Path diagrams for the final models explaining the relationship between female (A) and male (B) adult fat content, testes mass (males only) and larval nutrition, adult morphology and post-eclosion weight gain.Solid lines indicate positive relationships, dashed lines negative, double headed arrows indicate correlation (i.e. no assumptions about causality) and line width is proportional to the strength of the relationship. Numbers next to arrows indicate regression or correlation coefficients calculated from standardized predictor variables.
© Copyright Policy
Related In: Results  -  Collection

License
Show All Figures
getmorefigures.php?uid=PMC4526545&req=5

pone.0134399.g002: Path diagrams for the final models explaining the relationship between female (A) and male (B) adult fat content, testes mass (males only) and larval nutrition, adult morphology and post-eclosion weight gain.Solid lines indicate positive relationships, dashed lines negative, double headed arrows indicate correlation (i.e. no assumptions about causality) and line width is proportional to the strength of the relationship. Numbers next to arrows indicate regression or correlation coefficients calculated from standardized predictor variables.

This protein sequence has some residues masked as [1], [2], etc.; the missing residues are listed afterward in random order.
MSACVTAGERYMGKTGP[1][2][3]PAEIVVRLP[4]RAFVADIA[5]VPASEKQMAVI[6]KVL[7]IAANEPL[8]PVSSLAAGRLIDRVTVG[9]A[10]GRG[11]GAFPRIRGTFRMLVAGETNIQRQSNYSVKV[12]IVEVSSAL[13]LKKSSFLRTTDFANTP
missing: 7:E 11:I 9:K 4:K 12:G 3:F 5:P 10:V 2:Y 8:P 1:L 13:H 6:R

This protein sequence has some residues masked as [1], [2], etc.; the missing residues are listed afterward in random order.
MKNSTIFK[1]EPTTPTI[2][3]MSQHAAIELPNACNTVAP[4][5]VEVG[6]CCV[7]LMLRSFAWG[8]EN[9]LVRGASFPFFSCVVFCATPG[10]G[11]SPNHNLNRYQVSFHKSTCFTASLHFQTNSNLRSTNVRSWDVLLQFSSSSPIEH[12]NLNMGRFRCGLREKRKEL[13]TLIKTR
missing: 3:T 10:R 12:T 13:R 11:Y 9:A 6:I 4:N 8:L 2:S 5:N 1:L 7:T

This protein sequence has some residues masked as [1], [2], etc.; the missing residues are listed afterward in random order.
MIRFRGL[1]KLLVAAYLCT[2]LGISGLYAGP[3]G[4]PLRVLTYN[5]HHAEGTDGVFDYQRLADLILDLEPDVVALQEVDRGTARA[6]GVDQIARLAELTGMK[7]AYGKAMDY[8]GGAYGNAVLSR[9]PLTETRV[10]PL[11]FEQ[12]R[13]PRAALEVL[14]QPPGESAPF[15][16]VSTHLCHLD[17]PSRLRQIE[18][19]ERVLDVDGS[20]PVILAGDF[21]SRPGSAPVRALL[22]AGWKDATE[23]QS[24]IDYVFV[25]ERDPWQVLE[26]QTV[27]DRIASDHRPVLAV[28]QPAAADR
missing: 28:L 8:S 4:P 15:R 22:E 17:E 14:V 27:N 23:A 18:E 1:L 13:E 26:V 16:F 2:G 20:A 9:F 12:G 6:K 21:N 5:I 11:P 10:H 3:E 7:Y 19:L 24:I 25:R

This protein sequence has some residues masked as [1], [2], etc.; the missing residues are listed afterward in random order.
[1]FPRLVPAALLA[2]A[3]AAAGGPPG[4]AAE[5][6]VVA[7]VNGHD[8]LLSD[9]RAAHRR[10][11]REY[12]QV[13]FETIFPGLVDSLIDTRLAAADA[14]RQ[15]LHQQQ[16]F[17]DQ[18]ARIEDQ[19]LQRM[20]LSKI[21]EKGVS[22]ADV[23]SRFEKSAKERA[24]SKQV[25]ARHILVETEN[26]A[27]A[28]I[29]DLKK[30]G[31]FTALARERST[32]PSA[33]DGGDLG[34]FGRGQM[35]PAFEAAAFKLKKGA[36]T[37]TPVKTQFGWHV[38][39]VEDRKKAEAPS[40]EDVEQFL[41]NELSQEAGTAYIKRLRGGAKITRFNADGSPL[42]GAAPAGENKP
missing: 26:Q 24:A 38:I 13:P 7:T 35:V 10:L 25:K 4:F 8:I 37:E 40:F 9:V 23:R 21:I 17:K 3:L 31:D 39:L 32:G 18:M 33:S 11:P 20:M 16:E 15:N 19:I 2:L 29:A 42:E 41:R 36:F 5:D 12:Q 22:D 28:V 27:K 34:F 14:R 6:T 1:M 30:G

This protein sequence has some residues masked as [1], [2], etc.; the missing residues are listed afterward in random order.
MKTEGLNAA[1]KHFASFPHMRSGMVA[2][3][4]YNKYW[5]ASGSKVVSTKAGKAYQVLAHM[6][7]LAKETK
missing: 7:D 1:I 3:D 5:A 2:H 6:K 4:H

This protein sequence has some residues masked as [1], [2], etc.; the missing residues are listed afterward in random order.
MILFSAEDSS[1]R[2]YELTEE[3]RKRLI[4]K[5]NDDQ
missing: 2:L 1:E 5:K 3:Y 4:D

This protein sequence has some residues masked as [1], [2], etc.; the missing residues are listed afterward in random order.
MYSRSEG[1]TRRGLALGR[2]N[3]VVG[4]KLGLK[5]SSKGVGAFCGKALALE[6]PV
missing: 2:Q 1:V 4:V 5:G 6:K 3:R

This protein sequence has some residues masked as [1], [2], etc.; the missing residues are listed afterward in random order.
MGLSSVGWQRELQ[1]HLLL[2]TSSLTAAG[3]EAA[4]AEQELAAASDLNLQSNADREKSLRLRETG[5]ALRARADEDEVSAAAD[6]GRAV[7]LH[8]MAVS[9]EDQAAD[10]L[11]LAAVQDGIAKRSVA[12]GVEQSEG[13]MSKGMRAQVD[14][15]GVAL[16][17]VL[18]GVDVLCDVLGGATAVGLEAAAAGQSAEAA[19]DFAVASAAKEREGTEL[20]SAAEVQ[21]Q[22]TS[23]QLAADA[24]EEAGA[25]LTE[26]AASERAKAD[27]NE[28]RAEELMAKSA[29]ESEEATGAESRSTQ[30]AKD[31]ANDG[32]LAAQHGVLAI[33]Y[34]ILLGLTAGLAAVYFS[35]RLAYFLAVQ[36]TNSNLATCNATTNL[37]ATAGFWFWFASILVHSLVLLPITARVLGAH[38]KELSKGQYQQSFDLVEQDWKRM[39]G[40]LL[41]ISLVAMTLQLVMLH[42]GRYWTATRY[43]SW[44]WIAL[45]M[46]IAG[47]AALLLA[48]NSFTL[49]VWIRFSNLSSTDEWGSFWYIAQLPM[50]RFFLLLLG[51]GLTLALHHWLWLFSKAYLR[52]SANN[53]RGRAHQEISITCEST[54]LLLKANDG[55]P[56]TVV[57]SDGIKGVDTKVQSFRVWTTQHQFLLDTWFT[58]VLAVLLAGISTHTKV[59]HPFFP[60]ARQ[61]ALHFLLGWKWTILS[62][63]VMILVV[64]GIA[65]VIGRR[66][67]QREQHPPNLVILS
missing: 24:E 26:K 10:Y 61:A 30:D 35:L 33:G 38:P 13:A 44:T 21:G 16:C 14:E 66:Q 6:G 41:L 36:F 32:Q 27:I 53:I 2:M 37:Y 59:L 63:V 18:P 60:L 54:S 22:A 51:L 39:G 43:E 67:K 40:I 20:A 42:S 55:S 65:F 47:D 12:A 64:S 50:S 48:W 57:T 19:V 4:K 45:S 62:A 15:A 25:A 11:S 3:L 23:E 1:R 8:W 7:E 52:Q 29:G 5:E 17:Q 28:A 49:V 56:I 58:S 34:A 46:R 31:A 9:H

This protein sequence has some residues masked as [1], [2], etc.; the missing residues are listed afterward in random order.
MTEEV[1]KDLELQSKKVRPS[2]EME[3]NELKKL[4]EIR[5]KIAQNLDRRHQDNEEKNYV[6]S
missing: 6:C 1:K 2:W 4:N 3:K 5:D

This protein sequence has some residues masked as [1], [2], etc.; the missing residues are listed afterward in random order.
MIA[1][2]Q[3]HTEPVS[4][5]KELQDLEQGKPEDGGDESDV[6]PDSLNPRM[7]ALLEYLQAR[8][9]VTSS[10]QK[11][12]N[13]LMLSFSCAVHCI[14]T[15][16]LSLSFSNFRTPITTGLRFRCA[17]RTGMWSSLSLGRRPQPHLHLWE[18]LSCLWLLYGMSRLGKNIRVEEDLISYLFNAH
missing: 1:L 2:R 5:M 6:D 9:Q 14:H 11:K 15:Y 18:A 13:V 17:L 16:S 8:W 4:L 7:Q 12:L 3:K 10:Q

Mentions: The initial path models that were fitted to explain female body fat content and male body fat content and testes mass (see figures G and I in S1 File) were similar to the initial models used to explain maximum strength shown in Fig 1, with the differences being firstly that maximum strength for males was replaced with testes mass in the initial model, and for females this variable was removed. Secondly, the relationships between testes mass, fat content and haemolymph protein concentration were modeled as correlations rather than as causal relationships. Fig 2 shows the path diagrams for the fitted models following model refinement. In both cases the various fit measures indicate well-fitted models (females: minimum function test statistic p = 0.420, RMSEA 95% CIs 0–0.109, males: minimum function test statistic p = 0.823, RMSEA 95% CIs 0–0.135).